Ram 1500 Vs. Ram HD: When Do You Need Heavy Duty? Page 2

May 14, 2013
In the Heavy Duty trucks, you'll also find lots of serious details aimed at commercial users who plan to modify or customize their trucks and really put them to the test with loads. Running costs are also something at the top of the minds of those fleet buyers that snap up a lot of heavy-duty models. Ram HD models with the Cummins engine this year, for instance, have an extended interval for maintenance, oil changer, and fuel filter replacement.

All Ram Heavy Duty models also come with a Powernet electrical architecture that makes managing various inputs and outputs (refrigeration, lights, etc.) easier.

Don't forget about how they drive unloaded

Handling and ride quality are two things that truck shoppers often overlook when they're trying to decide between light-duty trucks and heavy-duty trucks. Get the HD trucks, and you can say farewell to the Ram 1500's precise rack-and-pinion steering—and to its smooth-riding coil-spring rear suspension, or its available air suspension. The 3500, for instance, has a Hotchkiss leaf-spring rear suspension, while the steering is a reciprocating-ball setup. Especially when you're not carrying or pulling a load, you're going to find the HD trucks busier and less pleasant while the Ram 1500 is practically carlike.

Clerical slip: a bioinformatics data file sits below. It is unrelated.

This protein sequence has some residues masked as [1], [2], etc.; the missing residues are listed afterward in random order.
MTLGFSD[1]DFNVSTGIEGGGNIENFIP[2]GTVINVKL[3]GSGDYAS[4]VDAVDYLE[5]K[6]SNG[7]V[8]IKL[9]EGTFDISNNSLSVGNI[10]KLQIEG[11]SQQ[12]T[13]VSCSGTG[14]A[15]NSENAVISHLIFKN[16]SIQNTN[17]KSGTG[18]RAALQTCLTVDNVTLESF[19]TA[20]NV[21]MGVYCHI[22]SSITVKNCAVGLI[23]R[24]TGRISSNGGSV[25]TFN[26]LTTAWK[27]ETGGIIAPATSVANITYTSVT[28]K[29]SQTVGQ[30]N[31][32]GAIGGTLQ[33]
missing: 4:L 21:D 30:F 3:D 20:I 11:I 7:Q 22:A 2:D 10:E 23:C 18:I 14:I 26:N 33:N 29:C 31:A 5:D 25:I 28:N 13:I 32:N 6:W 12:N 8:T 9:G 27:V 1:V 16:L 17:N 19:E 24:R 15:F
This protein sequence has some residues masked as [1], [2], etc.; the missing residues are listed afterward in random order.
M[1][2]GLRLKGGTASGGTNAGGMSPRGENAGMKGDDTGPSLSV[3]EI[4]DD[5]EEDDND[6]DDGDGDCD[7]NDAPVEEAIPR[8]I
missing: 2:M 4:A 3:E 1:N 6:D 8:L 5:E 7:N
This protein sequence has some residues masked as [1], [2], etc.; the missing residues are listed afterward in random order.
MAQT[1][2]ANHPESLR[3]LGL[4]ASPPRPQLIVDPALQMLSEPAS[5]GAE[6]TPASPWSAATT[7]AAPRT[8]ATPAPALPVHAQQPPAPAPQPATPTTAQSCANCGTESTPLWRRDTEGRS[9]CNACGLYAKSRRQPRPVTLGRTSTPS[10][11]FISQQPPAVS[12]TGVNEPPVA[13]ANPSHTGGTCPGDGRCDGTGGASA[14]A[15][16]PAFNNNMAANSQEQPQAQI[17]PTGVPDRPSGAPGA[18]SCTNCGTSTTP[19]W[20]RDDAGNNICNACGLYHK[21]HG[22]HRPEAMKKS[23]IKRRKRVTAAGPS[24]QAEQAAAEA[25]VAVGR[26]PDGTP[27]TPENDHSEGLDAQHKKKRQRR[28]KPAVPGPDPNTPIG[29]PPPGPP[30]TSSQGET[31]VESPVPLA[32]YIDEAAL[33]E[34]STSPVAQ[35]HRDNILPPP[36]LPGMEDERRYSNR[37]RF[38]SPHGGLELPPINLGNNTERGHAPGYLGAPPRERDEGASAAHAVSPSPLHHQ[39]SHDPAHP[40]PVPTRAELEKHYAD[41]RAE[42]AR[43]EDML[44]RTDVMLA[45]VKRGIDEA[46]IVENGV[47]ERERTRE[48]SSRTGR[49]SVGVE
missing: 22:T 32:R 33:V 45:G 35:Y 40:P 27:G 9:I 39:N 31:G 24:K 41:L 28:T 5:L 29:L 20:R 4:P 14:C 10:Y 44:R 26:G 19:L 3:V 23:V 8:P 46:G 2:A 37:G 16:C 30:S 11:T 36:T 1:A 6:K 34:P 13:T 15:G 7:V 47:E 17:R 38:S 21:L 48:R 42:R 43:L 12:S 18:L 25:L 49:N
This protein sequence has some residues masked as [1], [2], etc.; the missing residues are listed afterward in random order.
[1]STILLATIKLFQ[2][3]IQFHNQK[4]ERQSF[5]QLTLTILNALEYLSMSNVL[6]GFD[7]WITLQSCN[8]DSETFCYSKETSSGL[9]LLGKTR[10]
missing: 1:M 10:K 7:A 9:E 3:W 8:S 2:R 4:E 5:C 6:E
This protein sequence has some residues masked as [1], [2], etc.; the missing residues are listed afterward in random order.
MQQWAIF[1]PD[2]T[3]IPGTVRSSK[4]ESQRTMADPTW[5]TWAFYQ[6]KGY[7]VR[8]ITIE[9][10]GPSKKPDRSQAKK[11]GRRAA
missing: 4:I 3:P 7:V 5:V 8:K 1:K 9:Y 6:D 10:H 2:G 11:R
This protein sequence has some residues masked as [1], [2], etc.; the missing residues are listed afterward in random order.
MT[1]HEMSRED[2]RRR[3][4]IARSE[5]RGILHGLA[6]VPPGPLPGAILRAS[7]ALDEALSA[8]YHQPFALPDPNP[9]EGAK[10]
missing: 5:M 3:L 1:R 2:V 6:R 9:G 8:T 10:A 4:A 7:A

Inside, you might not be able to tell you're in an HD

The Heavy Duty trucks' cabins are perhaps a little more upright and business-like (you won't find the Ram 1500's rotary shifter) but they sure aren't as basic as they used to be. You can now get Tradesman, SLT, and Laramie models, with the Laramie looking nearly as luxurious as the cabin in the 1500 Laramie, with its supple leather upholstery and comfort items like a heated steering wheel. For 2013, Ram has introduced UConnect systems and an available 10-speaker Alpine premium audio system, so you're no longer missing crucial conveniences.

Light-duty diesel on the way

Of course later this year, the Ram Heavy Duty models won't be the only ones to offer a diesel. With the introduction of the 3.0-liter V-6 EcoDiesel engine—making 240 horsepower and 420 pound-feet of torque in the Jeep Grand Cherokee, and expected to be about the same in the Ram—fans of diesel engines' torque and pulling power who don't need to literally pull a rocket sled will have a sensible alternative.

Look for the Ram 1500 light-duty diesel to be hooked up to an eight-speed automatic transmission, with a highway rating that could approach the 30-mpg mark. And while we don't have towing or payload numbers for this model yet, it will have what Ram has already called “an outstanding combination of best-in-class fuel efficiency, best-in-class torque and impressive capability.”

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